ISSN (Print) - 0012-9976 | ISSN (Online) - 2349-8846

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Questioning Citizenship-based Taxation in Budget 2020

The proposal in the Finance Bill, 2020 to introduce taxation on the basis of citizenship for those non-resident Indians who do not pay tax in their countries of residence has proven to be controversial. It creates an altogether new basis for taxation of income under Indian laws. While criticisms related to its (unintended) impact are justified, there is also a need to examine the constitutional validity of this move given the extraterritorial nature and impact of the tax.

Climate Change Is Uninsurable, So, What Should We Do?

I have had a career that has spanned investment banking, public policy, and academia, in the early phase of my working life. As you can imagine, academia was the least, and investment banking the most, posh. I can recall a time when the Prague Symphony Orche­stra put on a private concert in Prague...

An Epistemic Change?

It was the Central Legislative Assembly of British India that first enacted the Foreigners Act, 1946, giving the government the powers to deal with “foreigners” in India. The enigmatic definition of the term “foreigner” in it was “one who is not Indian.” In December 1955, Parliament enacted the...

Modi’s Multi-alignment and Nehru’s Non-alignment

There is very little to distinguish between the foreign policy of Jawaharlal Nehru and Narendra Modi. Both are equally aligned with America to serve its hegemonic interests. Nehru’snon-alignment and Modi’s multi-alignment is not averse to playing ball with the American hard as well as soft power. Both policies see America as a natural partner of India.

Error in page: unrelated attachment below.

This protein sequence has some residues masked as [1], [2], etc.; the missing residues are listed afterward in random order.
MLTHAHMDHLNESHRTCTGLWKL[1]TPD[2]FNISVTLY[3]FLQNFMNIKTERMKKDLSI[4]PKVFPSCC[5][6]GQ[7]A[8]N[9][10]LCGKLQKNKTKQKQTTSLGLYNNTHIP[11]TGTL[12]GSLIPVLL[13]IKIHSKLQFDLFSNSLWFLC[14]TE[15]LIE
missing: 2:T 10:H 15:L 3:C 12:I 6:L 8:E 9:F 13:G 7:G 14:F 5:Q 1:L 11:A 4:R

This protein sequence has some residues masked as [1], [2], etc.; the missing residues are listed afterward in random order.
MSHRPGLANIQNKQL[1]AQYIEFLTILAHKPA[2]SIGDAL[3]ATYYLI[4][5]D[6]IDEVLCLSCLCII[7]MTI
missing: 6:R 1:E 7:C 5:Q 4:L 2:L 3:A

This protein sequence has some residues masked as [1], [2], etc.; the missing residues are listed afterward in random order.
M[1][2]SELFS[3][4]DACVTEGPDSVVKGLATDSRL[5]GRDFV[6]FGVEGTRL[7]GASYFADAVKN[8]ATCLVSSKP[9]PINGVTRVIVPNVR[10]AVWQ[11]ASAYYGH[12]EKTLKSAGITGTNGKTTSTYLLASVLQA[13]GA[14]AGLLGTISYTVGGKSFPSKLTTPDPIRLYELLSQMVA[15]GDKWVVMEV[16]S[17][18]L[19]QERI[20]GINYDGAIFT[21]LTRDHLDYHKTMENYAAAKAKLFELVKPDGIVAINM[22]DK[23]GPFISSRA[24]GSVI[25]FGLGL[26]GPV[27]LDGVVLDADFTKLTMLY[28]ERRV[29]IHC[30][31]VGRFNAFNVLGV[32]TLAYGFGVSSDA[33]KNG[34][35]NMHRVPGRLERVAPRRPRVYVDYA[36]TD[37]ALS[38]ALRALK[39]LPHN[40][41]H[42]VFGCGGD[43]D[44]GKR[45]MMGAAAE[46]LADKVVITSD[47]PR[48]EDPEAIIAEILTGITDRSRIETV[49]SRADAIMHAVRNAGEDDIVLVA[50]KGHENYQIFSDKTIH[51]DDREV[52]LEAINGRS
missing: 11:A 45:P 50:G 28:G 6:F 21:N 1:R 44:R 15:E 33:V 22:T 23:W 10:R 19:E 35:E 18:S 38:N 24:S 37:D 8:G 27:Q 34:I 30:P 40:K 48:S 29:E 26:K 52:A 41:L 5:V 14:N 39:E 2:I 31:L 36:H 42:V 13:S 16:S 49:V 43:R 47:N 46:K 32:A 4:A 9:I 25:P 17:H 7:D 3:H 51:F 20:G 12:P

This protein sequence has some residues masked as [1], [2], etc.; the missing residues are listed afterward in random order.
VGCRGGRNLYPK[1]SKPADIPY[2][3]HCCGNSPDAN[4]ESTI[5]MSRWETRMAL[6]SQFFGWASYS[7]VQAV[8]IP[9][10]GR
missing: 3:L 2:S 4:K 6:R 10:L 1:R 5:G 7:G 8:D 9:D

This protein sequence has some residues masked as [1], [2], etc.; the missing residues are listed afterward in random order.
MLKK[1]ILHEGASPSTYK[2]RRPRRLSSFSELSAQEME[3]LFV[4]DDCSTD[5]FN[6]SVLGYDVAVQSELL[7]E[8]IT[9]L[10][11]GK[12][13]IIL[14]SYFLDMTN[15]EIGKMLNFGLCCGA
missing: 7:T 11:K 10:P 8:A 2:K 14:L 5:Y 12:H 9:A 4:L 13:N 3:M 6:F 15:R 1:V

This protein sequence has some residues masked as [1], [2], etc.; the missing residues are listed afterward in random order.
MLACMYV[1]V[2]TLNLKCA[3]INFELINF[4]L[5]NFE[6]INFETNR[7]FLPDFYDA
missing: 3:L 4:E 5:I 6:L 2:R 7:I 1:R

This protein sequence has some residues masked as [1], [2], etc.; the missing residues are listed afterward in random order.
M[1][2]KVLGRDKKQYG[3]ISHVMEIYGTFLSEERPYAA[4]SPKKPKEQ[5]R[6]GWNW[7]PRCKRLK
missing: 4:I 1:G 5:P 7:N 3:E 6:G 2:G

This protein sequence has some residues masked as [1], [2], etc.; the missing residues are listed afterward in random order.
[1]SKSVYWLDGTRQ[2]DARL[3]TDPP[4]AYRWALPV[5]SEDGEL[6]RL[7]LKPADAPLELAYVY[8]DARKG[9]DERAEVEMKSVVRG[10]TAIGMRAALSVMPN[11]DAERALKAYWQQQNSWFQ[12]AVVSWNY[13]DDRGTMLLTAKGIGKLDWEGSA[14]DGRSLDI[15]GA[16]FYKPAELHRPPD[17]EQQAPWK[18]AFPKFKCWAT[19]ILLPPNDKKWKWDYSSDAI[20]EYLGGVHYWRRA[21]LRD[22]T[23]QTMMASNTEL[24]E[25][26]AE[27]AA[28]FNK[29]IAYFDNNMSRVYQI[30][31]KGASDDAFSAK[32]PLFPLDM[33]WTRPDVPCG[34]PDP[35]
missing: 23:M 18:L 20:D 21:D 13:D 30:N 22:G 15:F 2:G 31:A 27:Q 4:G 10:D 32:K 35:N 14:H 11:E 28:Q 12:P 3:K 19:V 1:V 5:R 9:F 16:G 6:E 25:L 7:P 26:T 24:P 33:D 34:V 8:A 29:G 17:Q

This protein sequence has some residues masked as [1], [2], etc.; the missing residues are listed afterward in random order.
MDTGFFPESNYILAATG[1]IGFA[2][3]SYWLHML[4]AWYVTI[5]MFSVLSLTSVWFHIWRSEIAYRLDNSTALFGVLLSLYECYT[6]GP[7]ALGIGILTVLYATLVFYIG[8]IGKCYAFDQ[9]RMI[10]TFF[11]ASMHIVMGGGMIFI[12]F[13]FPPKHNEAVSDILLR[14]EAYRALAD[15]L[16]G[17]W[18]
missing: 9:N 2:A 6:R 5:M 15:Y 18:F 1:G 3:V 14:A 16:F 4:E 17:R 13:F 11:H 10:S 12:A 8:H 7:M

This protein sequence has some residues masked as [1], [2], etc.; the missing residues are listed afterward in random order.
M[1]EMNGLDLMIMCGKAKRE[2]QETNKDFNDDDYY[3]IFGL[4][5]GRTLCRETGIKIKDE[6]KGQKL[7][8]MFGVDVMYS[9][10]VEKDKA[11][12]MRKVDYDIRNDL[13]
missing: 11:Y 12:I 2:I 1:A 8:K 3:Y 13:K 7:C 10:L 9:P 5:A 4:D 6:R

A Decade of Decay

Between 2010 and 2019, the Supreme Court of India has suffered a credibility crisis not seen since the 1970s, with its reputation for independence and institutional strength lying in tatters. Deep systemic failings have come to the fore as the Court enters a new decade in the midst of an existential battle for relevance.

Revisiting the NBFC Crisis

Even while the effort to resolve the crisis resulting from non-performing assets in the banking sector was underway, India’s financial sector was overwhelmed by failures of large non-banking financial companies. In the discussion that followed the collapse of these NBFCs, the emphasis has been on the absence of due diligence, poor financial management and downright fraud. The environment these firms found themselves in did encourage such tendencies, but there were structural reasons as to why these institutions accumulated bad assets, and these reasons are often ignored.

A Shoddy Judgment

In holding that state governments could not pass laws to allow for direct appeals to the Supreme Court, the constitution bench of the Supreme Court in Rajendra Diwan v Pradeep Kumar Ranibala in 2019 was concerned less about upholding constitutional provisions and more by a disagreement over policy. In as much as states allowing for appeals directly to the Supreme Court is bad policy, it is not necessarily unconstitutional and is entirely within the framework of federalism under India’s Constitution.

Reining in Bankers’ Pay

The Reserve Bank of India’s guidelines on compensation for top management of banks are more generous in respect of variable pay than those of the European Union. However, they are a step forward in that they address an important lacuna in the existing guidelines: the non-inclusion of stock options in variable pay. The guidelines should serve to set a cap on the total compensation payable to bankers. As important are the disclosures in respect of top management compensation that the guidelines mandate.

Approaching Kashmir through Theoretical Lenses

The National Democratic Alliance government’s Kashmir policy can be analysed through the lenses of security studies and peace studies. Insights from these disciplinary fields could help gauge the implications of recent actions and suggest a possible different course.

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